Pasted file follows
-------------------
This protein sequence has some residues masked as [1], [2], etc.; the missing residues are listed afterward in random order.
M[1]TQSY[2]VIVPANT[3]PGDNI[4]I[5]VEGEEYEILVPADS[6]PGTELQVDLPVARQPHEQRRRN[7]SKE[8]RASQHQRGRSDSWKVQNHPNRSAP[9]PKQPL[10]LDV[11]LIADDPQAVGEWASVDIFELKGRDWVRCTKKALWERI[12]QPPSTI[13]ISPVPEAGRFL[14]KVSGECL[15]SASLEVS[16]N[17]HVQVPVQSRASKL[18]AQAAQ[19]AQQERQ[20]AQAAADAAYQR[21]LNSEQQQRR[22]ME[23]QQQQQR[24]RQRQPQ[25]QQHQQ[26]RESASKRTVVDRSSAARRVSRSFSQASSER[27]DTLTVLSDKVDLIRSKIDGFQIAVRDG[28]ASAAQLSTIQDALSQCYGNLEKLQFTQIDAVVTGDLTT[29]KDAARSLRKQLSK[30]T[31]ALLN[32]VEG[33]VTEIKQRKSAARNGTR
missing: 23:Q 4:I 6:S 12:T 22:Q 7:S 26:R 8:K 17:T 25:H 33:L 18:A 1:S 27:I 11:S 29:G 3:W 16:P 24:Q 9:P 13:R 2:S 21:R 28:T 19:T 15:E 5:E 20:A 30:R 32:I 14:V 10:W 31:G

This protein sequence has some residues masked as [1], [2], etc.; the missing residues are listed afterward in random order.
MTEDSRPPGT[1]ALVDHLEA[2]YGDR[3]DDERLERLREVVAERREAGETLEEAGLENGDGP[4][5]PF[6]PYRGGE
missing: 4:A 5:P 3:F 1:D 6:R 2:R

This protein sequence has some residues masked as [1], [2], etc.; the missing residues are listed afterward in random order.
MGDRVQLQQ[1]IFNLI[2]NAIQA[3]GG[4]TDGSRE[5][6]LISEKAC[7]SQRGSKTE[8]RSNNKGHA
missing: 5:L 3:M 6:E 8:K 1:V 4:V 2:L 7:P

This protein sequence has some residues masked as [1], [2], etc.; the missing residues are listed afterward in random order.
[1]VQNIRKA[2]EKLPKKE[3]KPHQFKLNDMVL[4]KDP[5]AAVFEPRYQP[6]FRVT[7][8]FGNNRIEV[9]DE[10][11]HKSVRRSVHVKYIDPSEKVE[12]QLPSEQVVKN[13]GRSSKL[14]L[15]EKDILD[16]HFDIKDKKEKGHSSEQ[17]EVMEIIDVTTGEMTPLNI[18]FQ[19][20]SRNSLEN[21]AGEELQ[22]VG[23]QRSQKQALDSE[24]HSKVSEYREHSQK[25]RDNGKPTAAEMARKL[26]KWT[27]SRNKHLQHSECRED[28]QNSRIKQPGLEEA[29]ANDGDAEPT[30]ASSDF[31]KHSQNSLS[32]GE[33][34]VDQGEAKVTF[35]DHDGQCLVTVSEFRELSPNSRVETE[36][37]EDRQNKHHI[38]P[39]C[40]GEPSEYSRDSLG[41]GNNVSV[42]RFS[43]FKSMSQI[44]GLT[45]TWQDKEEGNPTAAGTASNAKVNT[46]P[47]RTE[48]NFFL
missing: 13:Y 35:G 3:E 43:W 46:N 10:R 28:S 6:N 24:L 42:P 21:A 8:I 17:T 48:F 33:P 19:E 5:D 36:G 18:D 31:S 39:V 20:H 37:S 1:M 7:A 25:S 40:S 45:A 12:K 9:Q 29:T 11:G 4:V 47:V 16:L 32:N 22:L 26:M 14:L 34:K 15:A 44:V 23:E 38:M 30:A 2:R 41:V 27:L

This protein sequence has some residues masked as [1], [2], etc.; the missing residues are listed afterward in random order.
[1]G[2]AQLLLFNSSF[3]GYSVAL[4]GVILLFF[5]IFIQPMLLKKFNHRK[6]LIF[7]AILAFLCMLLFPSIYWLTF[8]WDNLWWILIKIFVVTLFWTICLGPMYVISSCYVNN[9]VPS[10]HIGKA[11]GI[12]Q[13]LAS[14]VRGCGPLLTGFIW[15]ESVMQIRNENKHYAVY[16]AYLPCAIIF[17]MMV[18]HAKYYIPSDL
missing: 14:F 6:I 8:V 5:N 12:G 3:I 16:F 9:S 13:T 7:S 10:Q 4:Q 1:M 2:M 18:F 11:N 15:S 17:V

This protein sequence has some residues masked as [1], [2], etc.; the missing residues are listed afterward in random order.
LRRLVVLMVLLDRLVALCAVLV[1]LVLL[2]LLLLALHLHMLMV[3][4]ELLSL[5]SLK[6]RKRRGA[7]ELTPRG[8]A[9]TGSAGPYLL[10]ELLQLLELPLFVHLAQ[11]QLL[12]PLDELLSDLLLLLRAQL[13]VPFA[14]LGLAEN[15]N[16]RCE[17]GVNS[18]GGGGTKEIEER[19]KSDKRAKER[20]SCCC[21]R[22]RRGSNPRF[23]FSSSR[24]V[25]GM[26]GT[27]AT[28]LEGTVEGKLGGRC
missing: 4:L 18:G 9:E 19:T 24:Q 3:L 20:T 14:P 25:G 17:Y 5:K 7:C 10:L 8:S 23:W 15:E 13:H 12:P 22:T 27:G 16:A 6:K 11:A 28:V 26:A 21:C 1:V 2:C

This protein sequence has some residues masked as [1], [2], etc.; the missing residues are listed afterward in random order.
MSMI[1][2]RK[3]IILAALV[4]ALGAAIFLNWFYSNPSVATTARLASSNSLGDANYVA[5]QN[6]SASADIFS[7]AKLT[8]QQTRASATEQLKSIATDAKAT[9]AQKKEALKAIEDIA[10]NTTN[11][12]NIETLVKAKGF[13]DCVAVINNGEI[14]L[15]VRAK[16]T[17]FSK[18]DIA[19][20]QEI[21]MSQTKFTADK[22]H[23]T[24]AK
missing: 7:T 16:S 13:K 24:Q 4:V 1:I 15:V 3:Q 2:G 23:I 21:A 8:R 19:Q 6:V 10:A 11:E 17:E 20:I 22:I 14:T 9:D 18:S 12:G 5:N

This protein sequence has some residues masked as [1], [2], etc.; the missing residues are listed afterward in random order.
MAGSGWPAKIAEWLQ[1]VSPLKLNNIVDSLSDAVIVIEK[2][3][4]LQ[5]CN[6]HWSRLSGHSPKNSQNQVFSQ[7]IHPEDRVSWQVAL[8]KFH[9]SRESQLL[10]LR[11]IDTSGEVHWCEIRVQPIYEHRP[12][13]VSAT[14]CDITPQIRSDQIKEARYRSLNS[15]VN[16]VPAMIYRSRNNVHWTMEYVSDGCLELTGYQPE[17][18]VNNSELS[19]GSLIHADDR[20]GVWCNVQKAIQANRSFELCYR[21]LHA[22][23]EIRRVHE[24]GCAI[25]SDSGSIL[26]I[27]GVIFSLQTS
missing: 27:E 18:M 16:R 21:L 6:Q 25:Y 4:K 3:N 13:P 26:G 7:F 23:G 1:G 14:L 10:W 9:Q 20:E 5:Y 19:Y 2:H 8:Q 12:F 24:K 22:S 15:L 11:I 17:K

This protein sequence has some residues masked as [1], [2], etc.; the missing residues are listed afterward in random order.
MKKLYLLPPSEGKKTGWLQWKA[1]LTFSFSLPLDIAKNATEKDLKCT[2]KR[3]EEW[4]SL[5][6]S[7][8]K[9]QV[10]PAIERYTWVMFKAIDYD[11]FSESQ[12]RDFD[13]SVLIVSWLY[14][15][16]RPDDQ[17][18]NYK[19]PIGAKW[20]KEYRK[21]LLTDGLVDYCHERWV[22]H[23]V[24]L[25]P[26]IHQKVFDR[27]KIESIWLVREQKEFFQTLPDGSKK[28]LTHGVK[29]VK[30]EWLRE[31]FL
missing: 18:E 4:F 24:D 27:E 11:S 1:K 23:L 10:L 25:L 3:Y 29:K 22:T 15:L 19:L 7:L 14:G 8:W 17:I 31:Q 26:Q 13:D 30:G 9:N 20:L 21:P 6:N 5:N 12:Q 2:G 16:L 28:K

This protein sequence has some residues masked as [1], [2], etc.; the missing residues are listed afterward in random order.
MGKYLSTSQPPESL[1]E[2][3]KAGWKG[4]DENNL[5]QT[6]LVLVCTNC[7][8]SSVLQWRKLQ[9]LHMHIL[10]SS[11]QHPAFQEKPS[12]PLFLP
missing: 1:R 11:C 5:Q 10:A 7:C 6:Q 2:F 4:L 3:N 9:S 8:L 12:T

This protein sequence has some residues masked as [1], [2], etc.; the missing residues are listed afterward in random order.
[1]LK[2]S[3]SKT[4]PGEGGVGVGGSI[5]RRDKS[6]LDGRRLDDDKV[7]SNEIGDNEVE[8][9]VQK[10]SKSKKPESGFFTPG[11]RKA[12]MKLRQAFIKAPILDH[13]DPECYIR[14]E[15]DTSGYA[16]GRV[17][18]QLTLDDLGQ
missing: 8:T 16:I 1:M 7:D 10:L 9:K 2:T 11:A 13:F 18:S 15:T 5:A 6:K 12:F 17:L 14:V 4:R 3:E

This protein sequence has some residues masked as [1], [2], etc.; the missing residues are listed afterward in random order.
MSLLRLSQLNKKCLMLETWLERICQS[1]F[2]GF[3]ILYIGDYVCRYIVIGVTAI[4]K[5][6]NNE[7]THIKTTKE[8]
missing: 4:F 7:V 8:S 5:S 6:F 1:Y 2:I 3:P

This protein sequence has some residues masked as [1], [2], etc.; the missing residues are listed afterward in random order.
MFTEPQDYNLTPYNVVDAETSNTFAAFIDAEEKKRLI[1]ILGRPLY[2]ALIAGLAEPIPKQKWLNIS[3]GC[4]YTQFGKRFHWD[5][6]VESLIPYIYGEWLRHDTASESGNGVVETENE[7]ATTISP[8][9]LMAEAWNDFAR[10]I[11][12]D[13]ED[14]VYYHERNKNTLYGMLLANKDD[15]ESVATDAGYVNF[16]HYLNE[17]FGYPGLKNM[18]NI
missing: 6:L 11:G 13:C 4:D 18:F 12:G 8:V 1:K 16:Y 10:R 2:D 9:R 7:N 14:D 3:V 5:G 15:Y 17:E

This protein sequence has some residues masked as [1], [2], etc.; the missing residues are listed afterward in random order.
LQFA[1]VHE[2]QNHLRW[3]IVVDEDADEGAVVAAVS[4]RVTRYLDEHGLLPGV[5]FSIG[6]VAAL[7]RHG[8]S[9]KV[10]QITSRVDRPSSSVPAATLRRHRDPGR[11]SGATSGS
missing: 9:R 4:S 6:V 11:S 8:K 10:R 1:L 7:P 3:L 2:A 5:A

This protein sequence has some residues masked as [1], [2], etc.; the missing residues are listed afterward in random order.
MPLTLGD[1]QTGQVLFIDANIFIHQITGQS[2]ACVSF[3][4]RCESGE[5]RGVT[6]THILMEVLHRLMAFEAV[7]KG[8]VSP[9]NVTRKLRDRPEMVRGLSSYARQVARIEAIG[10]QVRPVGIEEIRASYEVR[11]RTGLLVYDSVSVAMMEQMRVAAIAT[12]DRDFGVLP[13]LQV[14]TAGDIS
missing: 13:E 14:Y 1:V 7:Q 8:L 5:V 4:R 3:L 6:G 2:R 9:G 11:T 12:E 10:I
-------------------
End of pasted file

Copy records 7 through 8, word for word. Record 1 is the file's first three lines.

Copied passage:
This protein sequence has some residues masked as [1], [2], etc.; the missing residues are listed afterward in random order.
MSMI[1][2]RK[3]IILAALV[4]ALGAAIFLNWFYSNPSVATTARLASSNSLGDANYVA[5]QN[6]SASADIFS[7]AKLT[8]QQTRASATEQLKSIATDAKAT[9]AQKKEALKAIEDIA[10]NTTN[11][12]NIETLVKAKGF[13]DCVAVINNGEI[14]L[15]VRAK[16]T[17]FSK[18]DIA[19][20]QEI[21]MSQTKFTADK[22]H[23]T[24]AK
missing: 7:T 16:S 13:K 24:Q 4:V 1:I 15:V 3:Q 2:G 23:I 21:A 8:R 19:Q 6:V 10:A 11:E 17:E 20:I 22:I 14:T 9:D 18:S 12:G 5:N

This protein sequence has some residues masked as [1], [2], etc.; the missing residues are listed afterward in random order.
MAGSGWPAKIAEWLQ[1]VSPLKLNNIVDSLSDAVIVIEK[2][3][4]LQ[5]CN[6]HWSRLSGHSPKNSQNQVFSQ[7]IHPEDRVSWQVAL[8]KFH[9]SRESQLL[10]LR[11]IDTSGEVHWCEIRVQPIYEHRP[12][13]VSAT[14]CDITPQIRSDQIKEARYRSLNS[15]VN[16]VPAMIYRSRNNVHWTMEYVSDGCLELTGYQPE[17][18]VNNSELS[19]GSLIHADDR[20]GVWCNVQKAIQANRSFELCYR[21]LHA[22][23]EIRRVHE[24]GCAI[25]SDSGSIL[26]I[27]GVIFSLQTS
missing: 27:E 18:M 16:R 21:L 6:Q 25:Y 4:K 3:N 13:P 26:G 7:F 23:G 1:G 14:L 10:W 9:Q 20:E 5:Y 19:Y 2:H 8:Q 12:F 24:K 22:S 15:L 11:I 17:K